Editor’s Note: This article first appeared in the Winter/Spring 2021 issue of Forward magazine, which is published twice a year by Fox Chase Cancer Center.

Robert ‘Bob’ Perry: A Scientist Ahead of His Time

Robert “Bob” Perry was a pioneer in RNA research, devoting his career to the field from the earliest days of his work. His lab was one of few worldwide in the 1960s trying to understand how DNA was copied to RNA in living cells, using the simplest of tools.

“For today’s graduate students and postdocs, it is virtually impossible to imagine how important discoveries could be made with the Stone Age tools then at hand,” noted an obituary of Perry that appeared in the journal Cell.

“Bob was a scientist’s scientist, a true visionary whose work represents an unparalleled example of the value of basic research,” said Jonathan Chernoff, senior vice president at Fox Chase Cancer Center.

Perry spent the majority of his career at Fox Chase, beginning in 1960, when it was known as the Institute for Cancer Research (ICR).

A first-generation Italian-American who was fluent in Italian, Spanish, and French, Perry regularly served as a visiting professor in Europe. Perry enjoyed being a mentor. He spent time teaching molecular biology and biochemistry to graduate students at the University of Pennsylvania and worked extensively with postdoctoral fellows at Fox Chase.

Anna Marie Skalka, former director of the ICR and senior advisor to the president, recalled Perry holding weekly seminars to discuss the latest scientific articles. At those meetings, most of the young faculty quickly became aware of his reliable presence, said Skalka. They also came to know him for his intellectual rigor.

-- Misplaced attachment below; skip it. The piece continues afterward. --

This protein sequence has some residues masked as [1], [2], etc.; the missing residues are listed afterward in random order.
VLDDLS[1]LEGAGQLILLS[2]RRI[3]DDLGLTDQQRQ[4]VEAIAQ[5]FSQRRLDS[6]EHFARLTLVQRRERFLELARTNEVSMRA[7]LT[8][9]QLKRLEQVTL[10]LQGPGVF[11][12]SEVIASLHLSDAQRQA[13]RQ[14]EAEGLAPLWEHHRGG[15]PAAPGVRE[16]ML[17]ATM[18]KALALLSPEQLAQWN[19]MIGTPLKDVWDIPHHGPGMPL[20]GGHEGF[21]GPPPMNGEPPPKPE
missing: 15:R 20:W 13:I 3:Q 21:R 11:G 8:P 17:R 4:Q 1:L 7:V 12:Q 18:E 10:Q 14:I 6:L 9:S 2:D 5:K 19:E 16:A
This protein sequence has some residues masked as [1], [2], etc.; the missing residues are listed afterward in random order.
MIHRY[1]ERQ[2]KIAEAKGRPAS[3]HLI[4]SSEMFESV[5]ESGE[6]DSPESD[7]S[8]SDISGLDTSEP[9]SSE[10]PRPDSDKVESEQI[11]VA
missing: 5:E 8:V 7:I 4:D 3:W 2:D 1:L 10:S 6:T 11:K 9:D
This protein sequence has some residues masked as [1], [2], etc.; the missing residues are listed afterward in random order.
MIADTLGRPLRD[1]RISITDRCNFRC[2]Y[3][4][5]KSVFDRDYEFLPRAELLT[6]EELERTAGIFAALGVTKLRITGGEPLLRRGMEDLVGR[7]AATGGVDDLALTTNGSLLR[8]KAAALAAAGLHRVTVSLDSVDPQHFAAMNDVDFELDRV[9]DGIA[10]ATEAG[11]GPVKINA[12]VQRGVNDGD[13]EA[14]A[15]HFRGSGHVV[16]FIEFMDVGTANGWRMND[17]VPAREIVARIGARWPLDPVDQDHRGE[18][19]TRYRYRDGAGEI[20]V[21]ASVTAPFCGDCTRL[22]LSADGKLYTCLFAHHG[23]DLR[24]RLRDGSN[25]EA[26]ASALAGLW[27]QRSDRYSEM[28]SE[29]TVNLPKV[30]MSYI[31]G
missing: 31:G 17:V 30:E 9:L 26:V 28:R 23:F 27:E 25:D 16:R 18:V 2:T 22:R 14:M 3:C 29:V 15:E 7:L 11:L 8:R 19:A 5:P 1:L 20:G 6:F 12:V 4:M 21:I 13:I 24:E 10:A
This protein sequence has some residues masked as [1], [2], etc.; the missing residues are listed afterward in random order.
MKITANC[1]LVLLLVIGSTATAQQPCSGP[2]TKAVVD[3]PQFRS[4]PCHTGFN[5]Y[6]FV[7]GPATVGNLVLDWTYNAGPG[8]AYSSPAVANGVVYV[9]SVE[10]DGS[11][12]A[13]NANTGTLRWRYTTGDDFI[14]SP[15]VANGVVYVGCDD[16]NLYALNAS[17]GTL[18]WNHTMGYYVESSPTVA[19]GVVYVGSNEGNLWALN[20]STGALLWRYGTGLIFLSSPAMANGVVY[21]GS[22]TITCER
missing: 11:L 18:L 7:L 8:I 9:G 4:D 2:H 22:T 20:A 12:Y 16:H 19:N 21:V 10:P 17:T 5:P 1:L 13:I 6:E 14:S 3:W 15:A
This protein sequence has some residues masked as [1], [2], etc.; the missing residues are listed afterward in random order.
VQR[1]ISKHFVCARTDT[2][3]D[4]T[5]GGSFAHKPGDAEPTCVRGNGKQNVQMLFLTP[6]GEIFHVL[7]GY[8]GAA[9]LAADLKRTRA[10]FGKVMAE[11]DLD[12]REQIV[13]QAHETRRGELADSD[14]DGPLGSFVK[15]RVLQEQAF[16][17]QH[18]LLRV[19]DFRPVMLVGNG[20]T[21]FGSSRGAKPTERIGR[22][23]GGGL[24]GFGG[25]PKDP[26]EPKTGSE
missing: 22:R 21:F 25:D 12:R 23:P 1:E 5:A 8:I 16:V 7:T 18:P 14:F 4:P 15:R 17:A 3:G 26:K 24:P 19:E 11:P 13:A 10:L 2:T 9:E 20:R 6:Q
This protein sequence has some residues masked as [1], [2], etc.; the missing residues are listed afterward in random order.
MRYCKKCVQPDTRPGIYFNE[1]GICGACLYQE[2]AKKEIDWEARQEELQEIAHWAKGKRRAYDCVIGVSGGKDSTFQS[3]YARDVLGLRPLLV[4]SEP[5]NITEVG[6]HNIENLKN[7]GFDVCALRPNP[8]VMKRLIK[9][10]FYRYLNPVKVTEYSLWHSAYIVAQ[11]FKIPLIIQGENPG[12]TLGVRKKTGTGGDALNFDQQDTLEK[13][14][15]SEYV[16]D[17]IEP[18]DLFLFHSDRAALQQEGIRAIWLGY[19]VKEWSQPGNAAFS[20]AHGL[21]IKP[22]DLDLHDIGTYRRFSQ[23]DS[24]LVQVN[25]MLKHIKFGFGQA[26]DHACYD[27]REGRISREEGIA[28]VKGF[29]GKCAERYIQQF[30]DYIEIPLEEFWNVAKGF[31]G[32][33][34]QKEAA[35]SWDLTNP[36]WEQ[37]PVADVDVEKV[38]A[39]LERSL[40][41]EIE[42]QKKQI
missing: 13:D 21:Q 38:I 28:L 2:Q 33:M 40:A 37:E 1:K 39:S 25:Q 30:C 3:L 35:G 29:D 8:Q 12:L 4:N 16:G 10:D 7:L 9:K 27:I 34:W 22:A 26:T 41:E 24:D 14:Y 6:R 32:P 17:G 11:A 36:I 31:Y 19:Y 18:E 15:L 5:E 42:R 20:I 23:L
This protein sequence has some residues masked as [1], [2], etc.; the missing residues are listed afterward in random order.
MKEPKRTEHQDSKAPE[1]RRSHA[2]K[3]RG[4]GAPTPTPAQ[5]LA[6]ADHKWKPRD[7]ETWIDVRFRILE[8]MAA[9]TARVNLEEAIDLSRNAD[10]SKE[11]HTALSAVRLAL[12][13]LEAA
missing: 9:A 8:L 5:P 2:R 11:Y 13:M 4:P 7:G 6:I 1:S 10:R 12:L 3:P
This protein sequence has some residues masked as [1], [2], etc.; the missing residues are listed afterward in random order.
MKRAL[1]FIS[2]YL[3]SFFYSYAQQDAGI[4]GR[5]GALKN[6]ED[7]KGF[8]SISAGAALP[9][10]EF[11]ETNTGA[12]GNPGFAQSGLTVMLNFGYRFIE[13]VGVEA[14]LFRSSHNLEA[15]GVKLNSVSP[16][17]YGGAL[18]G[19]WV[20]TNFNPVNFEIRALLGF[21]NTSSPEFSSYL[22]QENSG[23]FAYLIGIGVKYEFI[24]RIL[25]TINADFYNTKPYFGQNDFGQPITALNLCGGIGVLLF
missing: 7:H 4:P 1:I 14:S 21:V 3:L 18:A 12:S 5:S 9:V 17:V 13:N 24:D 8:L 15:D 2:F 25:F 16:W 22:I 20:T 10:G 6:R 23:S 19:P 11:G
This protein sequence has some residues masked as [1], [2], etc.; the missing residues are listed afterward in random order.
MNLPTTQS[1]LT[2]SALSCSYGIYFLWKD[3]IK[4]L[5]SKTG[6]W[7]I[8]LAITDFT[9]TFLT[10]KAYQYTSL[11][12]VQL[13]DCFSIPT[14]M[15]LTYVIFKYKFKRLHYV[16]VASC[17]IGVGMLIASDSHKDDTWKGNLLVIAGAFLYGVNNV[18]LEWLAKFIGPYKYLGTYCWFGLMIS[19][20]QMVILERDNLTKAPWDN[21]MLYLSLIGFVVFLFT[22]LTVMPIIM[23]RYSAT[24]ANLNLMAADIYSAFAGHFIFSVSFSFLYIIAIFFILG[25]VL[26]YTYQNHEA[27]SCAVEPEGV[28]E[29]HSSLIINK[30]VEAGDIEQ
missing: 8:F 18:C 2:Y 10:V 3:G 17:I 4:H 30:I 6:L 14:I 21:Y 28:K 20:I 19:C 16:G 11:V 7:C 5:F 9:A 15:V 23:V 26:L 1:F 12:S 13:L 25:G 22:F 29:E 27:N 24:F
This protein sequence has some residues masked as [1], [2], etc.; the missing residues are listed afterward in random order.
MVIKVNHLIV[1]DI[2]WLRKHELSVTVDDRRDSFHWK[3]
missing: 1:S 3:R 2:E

“Bob was a source of considerable anxiety when it came to giving seminars, because he would sit in the front row and ask all the tough questions, making you think critically,” said David Wiest, deputy chief scientific officer. “If he was not happy with your presentation he would immediately walk out when you were finished. So, if he stuck around after, you knew you did well.”

Just two years after joining Fox Chase, Perry had his first solo authored paper, which helped describe mammalian RNA synthesis. It was published in the prestigious journal Proceedings of the National Academy of Sciences. Perry’s cutting-edge research led to his election to the U.S. National Academy of Sciences.

Perry was a founding editor of the journal Cell. He was published in its first issue in 1974 for his innovative research describing how DNA and mRNA are fundamental components of cell function, work that Chernoff said was ahead of its time. Some of the research on how mRNA is edited was ignored for decades but is now the subject of intense interest.

Perry became leader of the Cell and Developmental Biology Program at Fox Chase and was the first recipient of the Stanley P. Reimann Endowed Chair in Oncology Research, named after the founder of the ICR. A year later he was awarded the Stanley P. Reimann Honor Award.

Perry retired from Fox Chase in 2004 to spend more time with his wife of 57 years, Zoila. He had fond memories of his time at ICR and Fox Chase, which he described as a place that “enables scientists to achieve prestige as individual investigators, and at the same time, to develop a pride in the institution. Together these things make a happy life.”

Perry died July 15, 2013.